Accordingly, it is an objective of the present invention to provide a method of making integrally backed square butt joints using a smaller quantity of consumable metal electrode than the prior art.
It is another objective of the present invention to provide a method of making integrally backed square butt joints that are comprised of either two or three pieces, whereby the former joint is made of a ledge in the “bottom” part onto which the top part is placed so its edge forms a square butt joint with the square edge of the “bottom” part. In this type of joint, the ledge in the “bottom” part functions as the third part of the integrally backed square butt joint that is made up of three pieces.
It is another objective of the present invention to provide a method of making integrally backed square butt joints which is effective in removing oxides from the faying surfaces.
A further objective of the present invention is to provide a method of welding integrally backed square butt joints wherein the welding arc penetrates deeply into the components to be joined.
Another objective of the present invention is to provide a weldment comprising integrally backed members wherein the weld is narrower than prior art welds.
An additional objective of the present invention is to facilitate the operation of machining a bead on a weldment comprising integrally backed square butt welded components, so the bead is flush with the components.
Yet another objective of the present invention is to make integrally backed square butt welded structures without requiring high power density based welding processes such as lasers or electron beams.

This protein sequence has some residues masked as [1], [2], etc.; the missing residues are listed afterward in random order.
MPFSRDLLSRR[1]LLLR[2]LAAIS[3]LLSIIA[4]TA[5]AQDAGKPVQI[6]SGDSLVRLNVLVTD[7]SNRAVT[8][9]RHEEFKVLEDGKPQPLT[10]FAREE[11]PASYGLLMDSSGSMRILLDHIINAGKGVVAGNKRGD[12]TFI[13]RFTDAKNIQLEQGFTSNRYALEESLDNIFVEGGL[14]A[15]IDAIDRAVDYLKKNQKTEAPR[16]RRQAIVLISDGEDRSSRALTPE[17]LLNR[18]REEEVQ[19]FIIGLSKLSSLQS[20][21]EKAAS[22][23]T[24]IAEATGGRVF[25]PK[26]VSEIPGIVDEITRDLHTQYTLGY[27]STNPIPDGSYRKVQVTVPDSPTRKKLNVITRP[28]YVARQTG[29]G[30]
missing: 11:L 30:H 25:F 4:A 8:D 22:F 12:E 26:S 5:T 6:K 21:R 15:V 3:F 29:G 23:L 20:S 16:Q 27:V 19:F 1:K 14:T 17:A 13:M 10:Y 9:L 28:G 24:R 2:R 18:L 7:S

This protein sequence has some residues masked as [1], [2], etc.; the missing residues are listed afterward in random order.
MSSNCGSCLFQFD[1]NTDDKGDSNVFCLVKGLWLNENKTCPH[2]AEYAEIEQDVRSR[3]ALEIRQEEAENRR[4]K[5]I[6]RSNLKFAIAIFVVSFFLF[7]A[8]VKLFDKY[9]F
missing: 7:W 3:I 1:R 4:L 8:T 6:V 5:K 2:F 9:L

Still another objective of the present invention is to reduce welding-induced distortion of integrally backed square butt welds.
In one aspect, the invention is a method of making a weldment comprising a first component, a second component and a third component, the first component in an abutting relationship with the second component along an abutting joint, the third component in underlying relationship with the first component and the second component beneath the abutting joint. The method includes positioning the first component, the second component and the third component so that the first component is in the abutting relationship with the second component and, also, the third component is in the underlying relationship with the first component and the second component. The method further includes positioning a consumable metal electrode near the first component and the second component, applying an electric potential to the electrode and starting an arc, causing the arc to at least partially bury itself in the abutting joint, the arc forming a cavity for itself, whereby a pool of molten metal beneath the cavity penetrates into the third component. The method further includes maintaining the electric potential and current of the electrode at values appropriate for buried arc welding, and feeding the consumable metal electrode to maintain the tip of the electrode at a distance appropriate for buried arc welding. The method further includes moving the electrode along the abutting joint whereby the arc is likewise moved, and whereby the molten metal solidifies behind the arc to form a weld bead joining the first component to the second component and the third component, thus forming the weldment.
In another aspect, the present invention is a weldment comprising a first component, a second component and a third component, the first component in an abutting relationship with the second component, the third component in underlying relationship with the first component and the second component beneath the abutting joint, a weld bead made by buried arc welding joining the first component, the second component, and the third component.
In a further aspect, the invention is a weldment comprising a first component, a second component and a third component, the first component in abutting relationship with the second component, the third component in underlying relationship with the first component and the second component beneath the abutting joint, a narrow weld bead made by buried arc welding joining the first component, the second component, and the third component.